After ending a summit with six Gulf nations, President Obama held a press conference Thursday night from Camp David in Maryland. Topics spanned the world: from the Amtrak tragedy in Philadelphia, to an emerging trade deal in the Pacific, to assuaging the Gulf nations' concerns over his administration's ongoing nuclear negotiations with Iran. Let's break it down.
On Amtrak and Infrastructure
Obama began the press conference offering his condolences for the victims of this week's Amtrak crash.
"I want to express my gratitude for the first responders, who raced to save lives, and for the many passengers who, despite their own injuries, made heroic efforts to get fellow passengers to safety," the president said. "For a lot of people on that train, it was a routine journey, a commute, a business trip. For the Amtrak employees who were badly hurt, it was their office. ... That somehow makes it all the more tragic."
He then turned away from the personal, to the political.
"Until we know for certain what caused this tragedy, I just want to reiterate what I have already said, that we are a growing country with a growing economy," Obama said. "We need to invest in the infrastructure that keeps us that way, and not just when something happens like a bridge collapse or a train derailment, but all the time. That's what great nations do."
Investigators and emergency workers continue to sift through the wreckage of Amtrak's Northeast Regional Train 188 in Philadelphia. Earlier Thursday, workers recovered an eighth body—the last person from the train's manifest who needed to be accounted for. More than 200 people were sent to area hospitals after the train derailed Tuesday night, and 43 remain hospitalized.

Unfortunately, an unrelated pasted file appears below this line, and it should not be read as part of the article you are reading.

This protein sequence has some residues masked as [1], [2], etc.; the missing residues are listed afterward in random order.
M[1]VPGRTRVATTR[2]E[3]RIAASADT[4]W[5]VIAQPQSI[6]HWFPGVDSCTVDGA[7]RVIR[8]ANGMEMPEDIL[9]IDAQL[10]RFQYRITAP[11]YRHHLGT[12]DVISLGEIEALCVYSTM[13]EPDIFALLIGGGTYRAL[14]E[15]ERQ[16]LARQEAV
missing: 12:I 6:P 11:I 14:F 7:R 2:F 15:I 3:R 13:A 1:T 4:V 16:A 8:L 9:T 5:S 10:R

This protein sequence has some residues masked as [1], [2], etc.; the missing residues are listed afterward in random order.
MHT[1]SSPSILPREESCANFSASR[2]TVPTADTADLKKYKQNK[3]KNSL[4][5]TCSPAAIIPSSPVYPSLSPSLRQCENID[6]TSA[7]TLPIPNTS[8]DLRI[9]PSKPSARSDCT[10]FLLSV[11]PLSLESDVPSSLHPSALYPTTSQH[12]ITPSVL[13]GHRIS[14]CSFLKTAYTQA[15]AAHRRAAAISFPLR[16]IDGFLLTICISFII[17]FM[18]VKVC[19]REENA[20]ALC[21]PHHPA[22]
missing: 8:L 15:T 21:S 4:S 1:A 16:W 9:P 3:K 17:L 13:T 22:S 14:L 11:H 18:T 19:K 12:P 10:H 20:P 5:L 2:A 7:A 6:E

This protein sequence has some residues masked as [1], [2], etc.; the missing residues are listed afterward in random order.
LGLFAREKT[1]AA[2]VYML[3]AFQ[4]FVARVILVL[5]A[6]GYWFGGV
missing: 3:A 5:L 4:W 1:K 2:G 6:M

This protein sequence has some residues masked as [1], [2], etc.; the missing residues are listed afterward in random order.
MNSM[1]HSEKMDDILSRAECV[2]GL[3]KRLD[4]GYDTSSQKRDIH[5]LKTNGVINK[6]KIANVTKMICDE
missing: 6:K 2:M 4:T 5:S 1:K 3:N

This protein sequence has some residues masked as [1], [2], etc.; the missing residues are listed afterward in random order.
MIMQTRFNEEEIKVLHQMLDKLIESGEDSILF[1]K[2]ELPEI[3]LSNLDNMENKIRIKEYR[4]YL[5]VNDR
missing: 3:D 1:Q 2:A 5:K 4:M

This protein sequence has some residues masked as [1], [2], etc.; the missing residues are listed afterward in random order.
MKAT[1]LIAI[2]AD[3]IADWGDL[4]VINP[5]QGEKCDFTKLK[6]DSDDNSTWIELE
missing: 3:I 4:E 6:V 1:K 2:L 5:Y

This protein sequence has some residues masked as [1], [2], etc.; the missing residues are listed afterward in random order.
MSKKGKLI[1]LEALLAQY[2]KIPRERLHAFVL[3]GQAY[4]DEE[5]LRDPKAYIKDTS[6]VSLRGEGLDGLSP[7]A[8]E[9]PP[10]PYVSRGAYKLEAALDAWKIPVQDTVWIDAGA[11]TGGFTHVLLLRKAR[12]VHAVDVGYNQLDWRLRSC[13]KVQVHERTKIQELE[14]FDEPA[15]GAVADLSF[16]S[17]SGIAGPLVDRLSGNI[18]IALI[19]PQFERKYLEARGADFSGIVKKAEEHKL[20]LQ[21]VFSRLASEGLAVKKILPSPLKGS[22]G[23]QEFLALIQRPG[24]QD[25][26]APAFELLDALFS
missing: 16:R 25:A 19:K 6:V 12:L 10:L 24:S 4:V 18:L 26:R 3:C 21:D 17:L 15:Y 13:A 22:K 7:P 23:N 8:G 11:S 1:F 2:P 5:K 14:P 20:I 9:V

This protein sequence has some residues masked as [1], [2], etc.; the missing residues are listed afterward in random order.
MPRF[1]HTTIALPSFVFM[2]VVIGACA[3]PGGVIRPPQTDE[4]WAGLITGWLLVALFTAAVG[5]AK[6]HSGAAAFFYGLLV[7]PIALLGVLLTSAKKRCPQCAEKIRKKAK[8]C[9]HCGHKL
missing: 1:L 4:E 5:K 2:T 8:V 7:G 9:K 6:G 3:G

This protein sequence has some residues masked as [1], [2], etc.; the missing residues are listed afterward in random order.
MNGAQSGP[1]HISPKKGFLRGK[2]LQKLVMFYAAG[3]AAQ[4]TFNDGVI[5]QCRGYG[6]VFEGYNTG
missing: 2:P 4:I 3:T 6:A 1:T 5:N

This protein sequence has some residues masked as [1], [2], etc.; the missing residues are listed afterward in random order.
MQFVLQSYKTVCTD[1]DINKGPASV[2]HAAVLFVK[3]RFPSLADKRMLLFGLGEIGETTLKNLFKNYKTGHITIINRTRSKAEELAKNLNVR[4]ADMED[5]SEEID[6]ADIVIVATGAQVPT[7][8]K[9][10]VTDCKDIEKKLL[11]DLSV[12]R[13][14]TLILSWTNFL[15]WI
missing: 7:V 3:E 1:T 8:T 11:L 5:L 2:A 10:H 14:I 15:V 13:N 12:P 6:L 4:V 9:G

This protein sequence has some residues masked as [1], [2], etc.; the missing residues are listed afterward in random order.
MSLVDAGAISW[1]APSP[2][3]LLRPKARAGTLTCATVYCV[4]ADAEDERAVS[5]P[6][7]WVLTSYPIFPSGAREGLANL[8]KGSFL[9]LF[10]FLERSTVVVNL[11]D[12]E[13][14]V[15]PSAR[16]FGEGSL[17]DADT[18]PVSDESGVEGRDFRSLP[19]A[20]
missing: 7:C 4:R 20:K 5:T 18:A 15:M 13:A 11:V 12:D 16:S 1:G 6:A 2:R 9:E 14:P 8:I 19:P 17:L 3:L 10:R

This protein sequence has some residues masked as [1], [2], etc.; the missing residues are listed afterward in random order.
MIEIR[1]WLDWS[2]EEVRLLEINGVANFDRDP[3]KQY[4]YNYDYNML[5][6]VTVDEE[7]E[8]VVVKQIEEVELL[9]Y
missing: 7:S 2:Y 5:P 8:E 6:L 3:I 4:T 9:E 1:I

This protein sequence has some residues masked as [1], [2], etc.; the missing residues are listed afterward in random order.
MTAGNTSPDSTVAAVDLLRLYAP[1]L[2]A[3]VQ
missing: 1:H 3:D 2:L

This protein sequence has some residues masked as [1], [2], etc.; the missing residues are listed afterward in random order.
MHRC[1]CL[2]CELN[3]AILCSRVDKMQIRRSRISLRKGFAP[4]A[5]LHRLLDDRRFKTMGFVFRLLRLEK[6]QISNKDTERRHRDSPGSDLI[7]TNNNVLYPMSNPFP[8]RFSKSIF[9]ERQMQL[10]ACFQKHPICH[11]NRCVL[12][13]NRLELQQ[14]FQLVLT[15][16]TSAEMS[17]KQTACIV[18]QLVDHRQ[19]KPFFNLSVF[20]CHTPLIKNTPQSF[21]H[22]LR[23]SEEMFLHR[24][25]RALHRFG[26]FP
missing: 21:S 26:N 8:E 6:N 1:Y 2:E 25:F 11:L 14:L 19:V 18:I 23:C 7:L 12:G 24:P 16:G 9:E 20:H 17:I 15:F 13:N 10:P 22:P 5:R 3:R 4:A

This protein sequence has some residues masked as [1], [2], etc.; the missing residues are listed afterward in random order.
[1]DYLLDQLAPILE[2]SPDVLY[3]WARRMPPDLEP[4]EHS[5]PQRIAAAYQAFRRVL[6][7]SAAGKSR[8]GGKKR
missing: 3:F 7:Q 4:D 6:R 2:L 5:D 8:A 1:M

In Washington—aside from the condolences offered by lawmakers—much of the talk about the crash has centered on Amtrak's funding. On Wednesday, the House Appropriations Committee approved a bill that would cut the train service's funding to $1.14 billion, from last year's total of $1.4 billion. Congressional Democrats had pushed for even more funding in the wake of the crash.
A reporter asked Obama whether it's time to consider raising the federal gas tax in order to bolster the Highway Trust Fund, which is nearing insolvency.
"I think that's going to be something that we need to explore," Obama said. "My hope is we have a chance to have a serious discussion and look at all potential revenue sources. What is absolutely true is the Highway Trust Fund has consistently gone smaller and smaller and smaller and inadequate for the needs."
On His Talks With the Gulf Nations
The conference marked the end of a summit Thursday between Obama and representatives from six Gulf nations—Qatar, Bahrain, United Arab Emirates, Saudi Arabia, Kuwait, and Oman. The six are known as the Gulf Cooperation Council. The administration hoped to assuage worries within the delegation that the U.S. is less than fully devoted to the Gulf countries' defense. Much of their concern stems from Secretary of State John Kerry's ongoing negotiations with Iran over a nuclear deal. According to a report in Reuters, the president told the representatives that a "broader rapprochement" with Iran is not in the works.